By Joseph J. Sabia
The minimum wage debate has reignited in recent months as Congress considers the Raise the Wage Act of 2019, a bill that would more than double the federal minimum wage to $15 per hour. Skeptics worry that a 107% increase in the minimum wage will substantially reduce low-skilled employment, hurting many of the vulnerable workers it was designed to help.
But a $15 minimum wage could mean more than lost jobs.
My new research, co-authored with Zachary Fone of the University of New Hampshire and Resul Cesur of the University of Connecticut, finds evidence that some affected younger workers turn to property crime as a consequence of a higher minimum wage.
Our study examined two decades of data from the FBI’s Uniform Crime Reports, the National Incident-Based Reporting System, and the National Longitudinal Survey of Youth 1997. We focused on younger, less experienced teens and young adults who make up a disproportionate share of the minimum wage workforce, and who are more likely to face the brunt of any increase. We examined various types of crimes including property, violent, and drug crime.
Our results are clear. Over the period from 1998 to 2016, we find no evidence that minimum wage increases reduced net crime, as some proponents hoped. Instead, we find that minimum wage hikes increased property crime arrests among those ages 16 to 24. Specifically, we find that a 10 percent increase in the minimum wage is associated with a 2 percent increase in property crime. Applying our estimates to the $15 minimum wage proposal now before Congress, we estimate that such a policy shock could lead to over 410,000 additional property crimes, generating $2.4 billion in additional crime costs to society.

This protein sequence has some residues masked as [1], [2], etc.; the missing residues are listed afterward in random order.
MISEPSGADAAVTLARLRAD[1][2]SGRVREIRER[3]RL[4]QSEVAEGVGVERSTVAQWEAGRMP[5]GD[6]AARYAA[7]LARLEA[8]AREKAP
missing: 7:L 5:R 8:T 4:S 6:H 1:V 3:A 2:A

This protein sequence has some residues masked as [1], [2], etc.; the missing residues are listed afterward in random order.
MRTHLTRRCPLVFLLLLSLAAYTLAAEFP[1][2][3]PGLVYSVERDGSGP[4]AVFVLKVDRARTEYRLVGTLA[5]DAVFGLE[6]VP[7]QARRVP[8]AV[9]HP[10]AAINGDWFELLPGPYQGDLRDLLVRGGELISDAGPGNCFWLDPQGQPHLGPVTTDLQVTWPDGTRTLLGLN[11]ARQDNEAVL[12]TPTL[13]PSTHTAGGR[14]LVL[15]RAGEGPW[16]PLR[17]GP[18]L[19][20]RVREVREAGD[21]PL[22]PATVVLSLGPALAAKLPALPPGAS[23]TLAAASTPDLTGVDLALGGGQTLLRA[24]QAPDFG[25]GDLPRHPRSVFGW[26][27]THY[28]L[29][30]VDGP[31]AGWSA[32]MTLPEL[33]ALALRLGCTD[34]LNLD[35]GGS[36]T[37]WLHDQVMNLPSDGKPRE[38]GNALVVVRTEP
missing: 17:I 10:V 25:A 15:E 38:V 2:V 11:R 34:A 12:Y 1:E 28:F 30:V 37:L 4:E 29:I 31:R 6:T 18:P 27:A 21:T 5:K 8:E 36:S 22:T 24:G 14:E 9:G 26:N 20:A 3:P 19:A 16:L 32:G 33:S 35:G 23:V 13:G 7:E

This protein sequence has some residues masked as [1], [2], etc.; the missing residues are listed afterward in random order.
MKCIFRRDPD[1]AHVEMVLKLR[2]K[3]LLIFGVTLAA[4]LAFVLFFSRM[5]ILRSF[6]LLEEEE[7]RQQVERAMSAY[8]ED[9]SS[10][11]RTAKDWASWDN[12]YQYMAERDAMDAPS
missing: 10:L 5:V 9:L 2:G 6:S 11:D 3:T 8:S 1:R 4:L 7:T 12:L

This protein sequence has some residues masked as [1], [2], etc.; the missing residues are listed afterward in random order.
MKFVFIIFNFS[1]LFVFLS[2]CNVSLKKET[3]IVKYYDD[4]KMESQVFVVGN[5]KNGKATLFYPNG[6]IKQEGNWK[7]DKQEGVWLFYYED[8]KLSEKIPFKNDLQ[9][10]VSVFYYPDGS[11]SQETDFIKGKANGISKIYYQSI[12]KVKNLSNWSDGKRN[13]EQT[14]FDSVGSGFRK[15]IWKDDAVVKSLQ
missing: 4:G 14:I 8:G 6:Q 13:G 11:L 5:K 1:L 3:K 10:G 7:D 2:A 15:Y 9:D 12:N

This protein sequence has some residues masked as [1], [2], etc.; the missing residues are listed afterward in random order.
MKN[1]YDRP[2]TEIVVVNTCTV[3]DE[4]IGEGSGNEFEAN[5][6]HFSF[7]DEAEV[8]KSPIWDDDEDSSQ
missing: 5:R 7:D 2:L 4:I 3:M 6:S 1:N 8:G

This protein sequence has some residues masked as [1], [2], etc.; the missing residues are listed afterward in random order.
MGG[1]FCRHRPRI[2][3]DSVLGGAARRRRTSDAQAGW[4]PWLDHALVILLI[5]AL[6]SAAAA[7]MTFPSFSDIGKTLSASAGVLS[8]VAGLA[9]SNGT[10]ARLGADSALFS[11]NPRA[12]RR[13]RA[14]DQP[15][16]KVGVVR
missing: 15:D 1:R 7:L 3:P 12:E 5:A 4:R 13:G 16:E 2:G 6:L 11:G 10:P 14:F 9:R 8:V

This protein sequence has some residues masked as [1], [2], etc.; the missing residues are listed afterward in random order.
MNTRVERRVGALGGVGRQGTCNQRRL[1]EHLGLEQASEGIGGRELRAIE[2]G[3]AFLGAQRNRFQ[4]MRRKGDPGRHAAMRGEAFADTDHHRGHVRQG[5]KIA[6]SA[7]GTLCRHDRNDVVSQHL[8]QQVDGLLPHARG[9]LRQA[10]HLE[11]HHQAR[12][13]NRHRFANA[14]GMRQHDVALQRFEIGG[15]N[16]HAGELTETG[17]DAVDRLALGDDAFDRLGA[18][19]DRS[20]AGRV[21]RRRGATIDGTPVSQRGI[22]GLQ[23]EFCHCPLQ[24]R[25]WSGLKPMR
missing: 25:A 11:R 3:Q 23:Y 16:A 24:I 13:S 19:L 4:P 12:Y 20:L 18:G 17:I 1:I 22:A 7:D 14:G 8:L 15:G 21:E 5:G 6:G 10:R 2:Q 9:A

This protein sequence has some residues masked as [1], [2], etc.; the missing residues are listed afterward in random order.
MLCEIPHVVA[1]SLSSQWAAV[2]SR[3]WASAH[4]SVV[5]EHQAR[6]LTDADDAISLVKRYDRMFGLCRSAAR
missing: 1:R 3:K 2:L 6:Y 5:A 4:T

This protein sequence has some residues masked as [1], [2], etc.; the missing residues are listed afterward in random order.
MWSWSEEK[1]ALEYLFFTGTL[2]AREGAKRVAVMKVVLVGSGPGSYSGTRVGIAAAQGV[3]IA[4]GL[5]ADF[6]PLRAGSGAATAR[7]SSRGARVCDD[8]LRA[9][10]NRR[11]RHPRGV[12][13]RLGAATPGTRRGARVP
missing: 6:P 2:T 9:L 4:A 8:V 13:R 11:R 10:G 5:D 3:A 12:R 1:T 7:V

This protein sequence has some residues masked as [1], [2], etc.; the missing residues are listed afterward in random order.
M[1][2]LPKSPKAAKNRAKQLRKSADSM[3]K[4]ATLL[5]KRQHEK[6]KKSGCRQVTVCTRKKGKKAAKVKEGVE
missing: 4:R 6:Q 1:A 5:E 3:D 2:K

This conclusion stands in stark contrast to a report released by President Obama’s Council of Economic Advisers (CEA) in April 2016, which concluded that a minimum wage increase to $12 an hour would have led to a 3-to-5 percent reduction in crime. While we respect the team of economists working at the CEA at that time, the report’s conclusion unfortunately rested on the assumption that minimum wage increases would only generate wage gains without any substantial offsetting employment or human capital effects. Our study shows that these effects cannot be ignored.
Fortunately, policymakers need not grapple with the tradeoff of higher wages for some at the expense of fewer jobs and more property crime among others. There are policy alternatives to the minimum wage that better help vulnerable workers and are far better targeted to those most in need.
Expanding the Earned Income Tax Credit (EITC) has been shown to increase income and reduce poverty for many vulnerable workers without the unintended consequences of a higher minimum wage. Because workers have to earn income to receive the EITC, it has the added benefit of boosting employment. It is also far better targeted to the working poor than the minimum wage due to eligibility requirements.
Raising the wages of low-skilled workers is a laudable policy goal. But if a government mandated raise comes at the expense of a job – and induces young jobseekers to earn money through illegal means — then policymakers should look elsewhere for better solutions to reduce poverty.
Joseph J. Sabia is Professor of Economics and Director of the Center for Health Economics & Policy Studies at San Diego State University and the University of New Hampshire.
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